Negative temperatures, chilling wind, and mountains of snow and ice have been pummeling much of the country. To keep sane, there’s nothing better than looking forward to spring.
A dairy farm is always busy, but the spring months take it to another level. It’s a special kind of rush to watch the weather, beat the clock, and get everything ready and planted at the right time. It’s a time of preparation for the next year’s diet and, though hectic, a time to appreciate new growth. Farmers know better than anyone the presence of being connected to food through the land.
At a much smaller scale, that presence and understanding is conveyed when people begin planting their own food — whether that’s a full-fledged garden or seeds growing in a cup. Even patio gardening has become popular with people at home during the pandemic. Growing food makes us more aware of what we eat and helps us appreciate it.
That appreciation and understanding might not be as important anywhere as it is for growing children learning about their world. With a rising number of urban schools developing school and community gardens, more kids are getting the chance to get their hands dirty and see where their food comes from.
One example in Texas found another benefit: kids who gardened ate more vegetables! Nutrition researchers installed vegetable gardens at 16 elementary schools in the central part of the state and taught classes to parents and students about cooking and nutrition. At the end of the year, those students ate a half serving more vegetables per day than they did before the program. That may not sound like much, but every small step toward healthier eating patterns can make a long-term difference, the researchers said. Many of the students were receiving free and reduced meals at school. They faced food insecurity all too often, lived in food deserts, and were at higher risks for childhood obesity. Connecting with food encouraged them to eat smarter and be healthier.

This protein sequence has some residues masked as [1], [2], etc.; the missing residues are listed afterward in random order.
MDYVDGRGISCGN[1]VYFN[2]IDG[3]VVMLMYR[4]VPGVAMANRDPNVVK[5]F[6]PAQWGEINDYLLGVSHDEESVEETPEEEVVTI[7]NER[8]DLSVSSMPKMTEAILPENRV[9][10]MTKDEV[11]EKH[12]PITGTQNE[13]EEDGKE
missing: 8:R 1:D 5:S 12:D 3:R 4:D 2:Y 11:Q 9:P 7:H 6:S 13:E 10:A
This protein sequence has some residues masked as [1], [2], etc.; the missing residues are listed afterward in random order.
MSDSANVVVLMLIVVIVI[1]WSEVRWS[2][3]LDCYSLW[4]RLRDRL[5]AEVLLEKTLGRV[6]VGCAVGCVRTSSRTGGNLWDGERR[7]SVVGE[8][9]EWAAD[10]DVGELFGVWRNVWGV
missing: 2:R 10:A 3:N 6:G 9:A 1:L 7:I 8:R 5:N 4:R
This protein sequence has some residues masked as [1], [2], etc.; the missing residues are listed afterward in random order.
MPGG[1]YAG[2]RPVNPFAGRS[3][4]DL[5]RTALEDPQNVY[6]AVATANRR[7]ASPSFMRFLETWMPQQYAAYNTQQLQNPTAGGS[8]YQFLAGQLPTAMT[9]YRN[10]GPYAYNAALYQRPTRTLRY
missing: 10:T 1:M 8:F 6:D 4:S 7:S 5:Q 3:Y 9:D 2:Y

Milk, cheese, yogurt, and other dairy products all have a place in a smarter, healthier diet, and although they can’t be grown in a backyard garden, we can certainly still connect our consumers with our cows, land, and milk through the stories we share and the examples we portray. Dairy farm families are fortunate every day to witness how food is produced. As more people venture into exploring that world, even with just a tiny step, we can be a guide in building their appreciation for the systems that feed us.
Katelyn Allen joined the Hoard’s Dairyman team as the Publications Editor in August 2019 and is now an associate editor. Katelyn is a 2019 graduate of Virginia Tech, where she majored in dairy science and minored in communication. Katelyn grew up on her family’s registered Holstein dairy, Glen-Toctin Farm, in Jefferson, Md.